Decided on December 09,1953



Mack, J. - (1.) Appellant Krishnaveni appeals against tile dissolution of her marriage by the learned Subordinate Judge of Guntur in his order dated 27-2-1951 on a petition filed by her husband on 4-10-1950 when she was only 17 years old. She was born according to her admitted birth register extract Ex. A. 1 on 24-9-1933. The petition was founded on Section 5 (1) (b) and (c) of Madras Act 6 of 1949. It may be here convenient to set out Section 5 (1) (a), (b) and (c). "Section 5 (1) (a). That the other party, if a husband, has any other woman as a concubine. (b) that the other party, if a wife, is a concubine of any other man or leads the life of a prostitute or (c) that the other party has, without just cause deserted the petitioner for a continuous period of not less than three years immediately preceding the presentation of the petition,"
(2.) The learned Subordinate Judge, though he framed one point for determination as to whether Krishnaveni was a concubine of any other man or was leading the life of a prostitute, round that there was no sufficient material to sustain a finding of unchastity. He however found in the husband's favour that his wife who was a little more than a girl, left her husband more than 3 years prior to this petition, & on this ground, granted the husband his prayer for dissolution. This appeal raises several interesting and also somewhat difficult points for determination. The facts may be briefly stated. The marriage took place in 1842 when Krishnaveni was only 8 or 9 years old and the husband Brahmareddi was 17. The husband's case is that the marriage was consummated on 14-6-1946, i.e., when Krishnaveni must have been less than 13 years old and that the very next day she left his house on the pretext of indisposition and never returned. There was a serious allegation in the petition further to the effect that she had been leading the life of a prostitute ever, since. Krishnaveni's case on the contrary was that the marriage was consummated only a few months prior to the filing of the petition, that she lived with her husband for four months, and that there were then misunderstandings, which resulted in her being driven out. These are of course, two irreconcilable cases each of which had nonetheless support in evidence.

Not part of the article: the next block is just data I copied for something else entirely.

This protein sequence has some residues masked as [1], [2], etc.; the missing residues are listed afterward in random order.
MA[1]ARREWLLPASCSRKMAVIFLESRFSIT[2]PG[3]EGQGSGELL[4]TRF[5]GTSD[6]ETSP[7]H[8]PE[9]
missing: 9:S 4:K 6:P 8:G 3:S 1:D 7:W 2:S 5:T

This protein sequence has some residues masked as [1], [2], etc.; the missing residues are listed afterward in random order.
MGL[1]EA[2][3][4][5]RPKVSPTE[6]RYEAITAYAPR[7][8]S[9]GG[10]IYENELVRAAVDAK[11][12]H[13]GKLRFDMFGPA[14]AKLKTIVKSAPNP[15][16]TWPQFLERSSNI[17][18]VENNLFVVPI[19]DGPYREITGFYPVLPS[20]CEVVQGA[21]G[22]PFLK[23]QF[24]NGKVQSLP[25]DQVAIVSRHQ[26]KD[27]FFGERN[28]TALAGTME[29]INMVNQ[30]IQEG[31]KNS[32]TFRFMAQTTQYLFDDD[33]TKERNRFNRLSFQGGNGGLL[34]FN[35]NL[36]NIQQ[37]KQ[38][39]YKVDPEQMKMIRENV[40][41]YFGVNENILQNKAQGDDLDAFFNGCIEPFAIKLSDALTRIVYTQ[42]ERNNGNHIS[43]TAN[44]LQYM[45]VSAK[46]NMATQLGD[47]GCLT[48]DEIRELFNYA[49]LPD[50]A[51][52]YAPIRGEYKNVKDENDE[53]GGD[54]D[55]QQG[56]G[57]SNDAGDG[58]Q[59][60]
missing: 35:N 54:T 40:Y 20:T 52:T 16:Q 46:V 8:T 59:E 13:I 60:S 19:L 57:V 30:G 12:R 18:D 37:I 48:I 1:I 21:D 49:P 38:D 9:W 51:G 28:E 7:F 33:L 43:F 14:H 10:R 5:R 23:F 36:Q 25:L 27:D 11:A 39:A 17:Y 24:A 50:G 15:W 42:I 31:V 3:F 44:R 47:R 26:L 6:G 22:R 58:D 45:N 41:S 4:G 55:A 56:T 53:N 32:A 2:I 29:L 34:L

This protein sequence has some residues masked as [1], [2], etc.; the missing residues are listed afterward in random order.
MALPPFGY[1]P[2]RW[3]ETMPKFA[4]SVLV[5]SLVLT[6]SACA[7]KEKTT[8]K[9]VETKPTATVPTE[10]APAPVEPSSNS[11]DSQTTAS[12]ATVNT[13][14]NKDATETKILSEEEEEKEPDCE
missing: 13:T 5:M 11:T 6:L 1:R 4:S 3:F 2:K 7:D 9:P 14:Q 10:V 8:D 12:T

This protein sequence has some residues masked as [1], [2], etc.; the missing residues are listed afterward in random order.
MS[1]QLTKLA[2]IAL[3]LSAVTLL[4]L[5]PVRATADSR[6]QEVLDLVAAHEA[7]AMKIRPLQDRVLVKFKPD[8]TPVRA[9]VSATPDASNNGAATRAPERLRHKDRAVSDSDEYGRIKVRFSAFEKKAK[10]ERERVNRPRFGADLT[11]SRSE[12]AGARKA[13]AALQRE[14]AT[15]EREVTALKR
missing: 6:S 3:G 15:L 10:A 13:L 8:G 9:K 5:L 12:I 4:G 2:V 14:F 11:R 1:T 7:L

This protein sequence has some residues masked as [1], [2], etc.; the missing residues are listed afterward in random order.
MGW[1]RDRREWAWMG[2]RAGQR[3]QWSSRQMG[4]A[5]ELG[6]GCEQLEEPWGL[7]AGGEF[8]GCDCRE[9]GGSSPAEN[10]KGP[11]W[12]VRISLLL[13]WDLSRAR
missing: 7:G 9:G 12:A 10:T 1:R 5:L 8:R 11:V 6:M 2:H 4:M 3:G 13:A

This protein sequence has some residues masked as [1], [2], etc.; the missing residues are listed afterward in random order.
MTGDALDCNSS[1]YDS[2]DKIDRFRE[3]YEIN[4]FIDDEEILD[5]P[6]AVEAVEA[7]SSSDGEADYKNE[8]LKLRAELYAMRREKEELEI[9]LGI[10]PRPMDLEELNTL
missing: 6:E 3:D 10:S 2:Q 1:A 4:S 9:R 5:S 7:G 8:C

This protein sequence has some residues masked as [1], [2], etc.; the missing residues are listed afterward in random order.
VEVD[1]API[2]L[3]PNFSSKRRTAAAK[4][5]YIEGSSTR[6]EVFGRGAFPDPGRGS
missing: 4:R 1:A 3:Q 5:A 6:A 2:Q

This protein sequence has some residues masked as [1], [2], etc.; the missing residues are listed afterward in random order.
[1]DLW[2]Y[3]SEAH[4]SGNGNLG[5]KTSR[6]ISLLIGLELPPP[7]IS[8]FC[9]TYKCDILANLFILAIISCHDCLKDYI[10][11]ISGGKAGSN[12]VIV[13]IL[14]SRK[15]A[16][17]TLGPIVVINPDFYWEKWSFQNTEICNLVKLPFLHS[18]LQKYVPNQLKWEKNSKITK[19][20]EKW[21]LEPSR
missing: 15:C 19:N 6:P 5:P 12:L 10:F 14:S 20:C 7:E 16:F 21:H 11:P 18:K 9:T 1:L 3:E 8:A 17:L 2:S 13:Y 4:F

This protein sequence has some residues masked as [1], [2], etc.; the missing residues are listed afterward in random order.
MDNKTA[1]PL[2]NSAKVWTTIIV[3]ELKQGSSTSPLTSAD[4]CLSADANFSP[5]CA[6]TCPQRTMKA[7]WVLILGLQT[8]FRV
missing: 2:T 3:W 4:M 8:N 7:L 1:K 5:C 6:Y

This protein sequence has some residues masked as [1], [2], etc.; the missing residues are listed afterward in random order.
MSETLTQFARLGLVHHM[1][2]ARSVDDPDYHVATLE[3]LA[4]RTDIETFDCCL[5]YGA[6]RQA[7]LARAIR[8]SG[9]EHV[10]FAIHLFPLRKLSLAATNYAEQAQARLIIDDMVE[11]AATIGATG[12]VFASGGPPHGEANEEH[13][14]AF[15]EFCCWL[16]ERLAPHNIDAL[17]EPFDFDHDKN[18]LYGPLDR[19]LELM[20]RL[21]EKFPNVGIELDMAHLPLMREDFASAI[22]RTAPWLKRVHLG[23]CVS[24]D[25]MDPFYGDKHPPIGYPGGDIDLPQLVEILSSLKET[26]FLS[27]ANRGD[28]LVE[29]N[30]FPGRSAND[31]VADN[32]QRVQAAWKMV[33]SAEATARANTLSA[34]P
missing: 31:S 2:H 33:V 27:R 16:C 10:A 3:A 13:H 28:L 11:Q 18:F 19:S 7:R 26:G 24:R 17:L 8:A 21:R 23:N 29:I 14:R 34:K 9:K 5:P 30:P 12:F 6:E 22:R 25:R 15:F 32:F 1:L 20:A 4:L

(3.) The husband examined himself, his father's sister's son Gopireddi (P. W. 2) and one Sriramareddi (P. W. 3), who all swore that after the consummation of the marriage about four years prior to their giving evidence in 1951, the wife went to her parents' house and never returned. P. W. 3 gave general evidence that Krishnaveni has been leading the life of a prostitute ever since. It is common ground that subsequent to the filing of the petition, Krishnaveni's hair was cut off. Her husband Brahmareddi asserted in his evidence that this was done by one Thirupathireddi, a suggested paramour of hers because she was promiscuous with other men. Krishnaveni herself in the witness-box as R.W. 1, on the contrary swore that it was her husband who, when she was in her father's house, came behind her and cut off her hair. She expressed her willingness to go back to her husband. Mr. Rangachari for the husband has laid great stress on the omission of Krishnaveni to file any criminal complaint against her husband if he did indeed disfigure her by cutting off her hair. The resourceful explanation given by Mr. Chinnappa Reddi is that no criminal comolaint was flled in view of the wife's desire to go back to her husband, and not to close the avenue of reconciliation by a criminal complaint which would exacerbate relations. The wife's case that the marriage was only consummated a few months before the petition was filed is borne out by two witnesses, R. Ws. 2 and 3 and her father Raghavareddi (R. W. 4). In her counter to the petition dated 1-12-1950 she pleaded that she was "pregnant about 3 or 4 months" on account of marital intercourse between her and the petitioner. Rather curiously, nothing was elicited in the evidence about this. The learned advocate states that no child was born in consequence of an abortion. A rather extraordinary commentary on the apparently irreconcilable evidence is the evidence in chief "of one Adireddi, whom the husband examined as P. W. 4. It is so remarkable that it may be reproduced here in extenso: "Examination: My house is near Brahmareddi's. He was married to respondent about tour years ago. The marriage was consummated about one year back. She left immediately and never came back to her husband's house. Respondent is living the life of a prostitute. Cross-examination: Respondent left petitioner's house one day after the consummation. Respondent refused to go back to her husband's house." Unless there has been a mistake in recording, this witness has rather hopelessly mixed up truth and deliberate falsehood -- easily explicable if a person sets himself out to depose to a completely false story with knowledge of the true facts. The learned Subordinate Judge seemed oblivious to the strong support given by what P. W. 4 blurted out in the witness box to the wife's case.;

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